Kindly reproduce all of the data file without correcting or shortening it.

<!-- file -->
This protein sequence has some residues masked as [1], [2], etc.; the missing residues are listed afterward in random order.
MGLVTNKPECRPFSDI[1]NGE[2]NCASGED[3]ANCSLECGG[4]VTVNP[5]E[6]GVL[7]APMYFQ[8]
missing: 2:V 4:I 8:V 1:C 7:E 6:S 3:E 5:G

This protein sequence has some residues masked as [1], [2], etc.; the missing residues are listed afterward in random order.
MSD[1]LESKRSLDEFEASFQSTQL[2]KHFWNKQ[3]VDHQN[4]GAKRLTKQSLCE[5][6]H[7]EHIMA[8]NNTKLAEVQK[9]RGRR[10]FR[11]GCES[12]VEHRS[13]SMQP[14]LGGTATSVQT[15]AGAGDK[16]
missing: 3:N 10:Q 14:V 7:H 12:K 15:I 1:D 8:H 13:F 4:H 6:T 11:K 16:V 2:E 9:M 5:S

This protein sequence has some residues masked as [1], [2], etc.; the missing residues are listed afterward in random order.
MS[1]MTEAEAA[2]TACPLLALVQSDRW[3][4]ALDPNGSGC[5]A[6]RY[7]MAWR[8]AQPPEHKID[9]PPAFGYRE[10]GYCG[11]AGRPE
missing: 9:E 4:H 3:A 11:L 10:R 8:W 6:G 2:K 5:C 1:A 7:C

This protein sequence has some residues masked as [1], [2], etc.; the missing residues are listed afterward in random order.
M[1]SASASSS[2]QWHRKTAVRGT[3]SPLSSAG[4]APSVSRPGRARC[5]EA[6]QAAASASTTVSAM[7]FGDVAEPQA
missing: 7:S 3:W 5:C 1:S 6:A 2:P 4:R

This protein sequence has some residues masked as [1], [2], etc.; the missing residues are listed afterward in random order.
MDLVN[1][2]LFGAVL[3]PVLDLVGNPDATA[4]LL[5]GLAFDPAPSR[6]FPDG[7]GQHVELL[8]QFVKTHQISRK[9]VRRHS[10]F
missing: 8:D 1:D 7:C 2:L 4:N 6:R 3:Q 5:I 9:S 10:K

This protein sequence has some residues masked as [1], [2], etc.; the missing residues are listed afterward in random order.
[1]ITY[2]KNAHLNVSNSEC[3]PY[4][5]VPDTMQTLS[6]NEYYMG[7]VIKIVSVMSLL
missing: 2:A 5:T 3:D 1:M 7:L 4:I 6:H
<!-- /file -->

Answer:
This protein sequence has some residues masked as [1], [2], etc.; the missing residues are listed afterward in random order.
MGLVTNKPECRPFSDI[1]NGE[2]NCASGED[3]ANCSLECGG[4]VTVNP[5]E[6]GVL[7]APMYFQ[8]
missing: 2:V 4:I 8:V 1:C 7:E 6:S 3:E 5:G

This protein sequence has some residues masked as [1], [2], etc.; the missing residues are listed afterward in random order.
MSD[1]LESKRSLDEFEASFQSTQL[2]KHFWNKQ[3]VDHQN[4]GAKRLTKQSLCE[5][6]H[7]EHIMA[8]NNTKLAEVQK[9]RGRR[10]FR[11]GCES[12]VEHRS[13]SMQP[14]LGGTATSVQT[15]AGAGDK[16]
missing: 3:N 10:Q 14:V 7:H 12:K 15:I 1:D 8:H 13:F 4:H 6:T 11:K 16:V 2:E 9:M 5:S

This protein sequence has some residues masked as [1], [2], etc.; the missing residues are listed afterward in random order.
MS[1]MTEAEAA[2]TACPLLALVQSDRW[3][4]ALDPNGSGC[5]A[6]RY[7]MAWR[8]AQPPEHKID[9]PPAFGYRE[10]GYCG[11]AGRPE
missing: 9:E 4:H 3:A 11:L 10:R 8:W 6:G 2:K 5:C 1:A 7:C

This protein sequence has some residues masked as [1], [2], etc.; the missing residues are listed afterward in random order.
M[1]SASASSS[2]QWHRKTAVRGT[3]SPLSSAG[4]APSVSRPGRARC[5]EA[6]QAAASASTTVSAM[7]FGDVAEPQA
missing: 7:S 3:W 5:C 1:S 6:A 2:P 4:R

This protein sequence has some residues masked as [1], [2], etc.; the missing residues are listed afterward in random order.
MDLVN[1][2]LFGAVL[3]PVLDLVGNPDATA[4]LL[5]GLAFDPAPSR[6]FPDG[7]GQHVELL[8]QFVKTHQISRK[9]VRRHS[10]F
missing: 8:D 1:D 7:C 2:L 4:N 6:R 3:Q 5:I 9:S 10:K

This protein sequence has some residues masked as [1], [2], etc.; the missing residues are listed afterward in random order.
[1]ITY[2]KNAHLNVSNSEC[3]PY[4][5]VPDTMQTLS[6]NEYYMG[7]VIKIVSVMSLL
missing: 2:A 5:T 3:D 1:M 7:L 4:I 6:H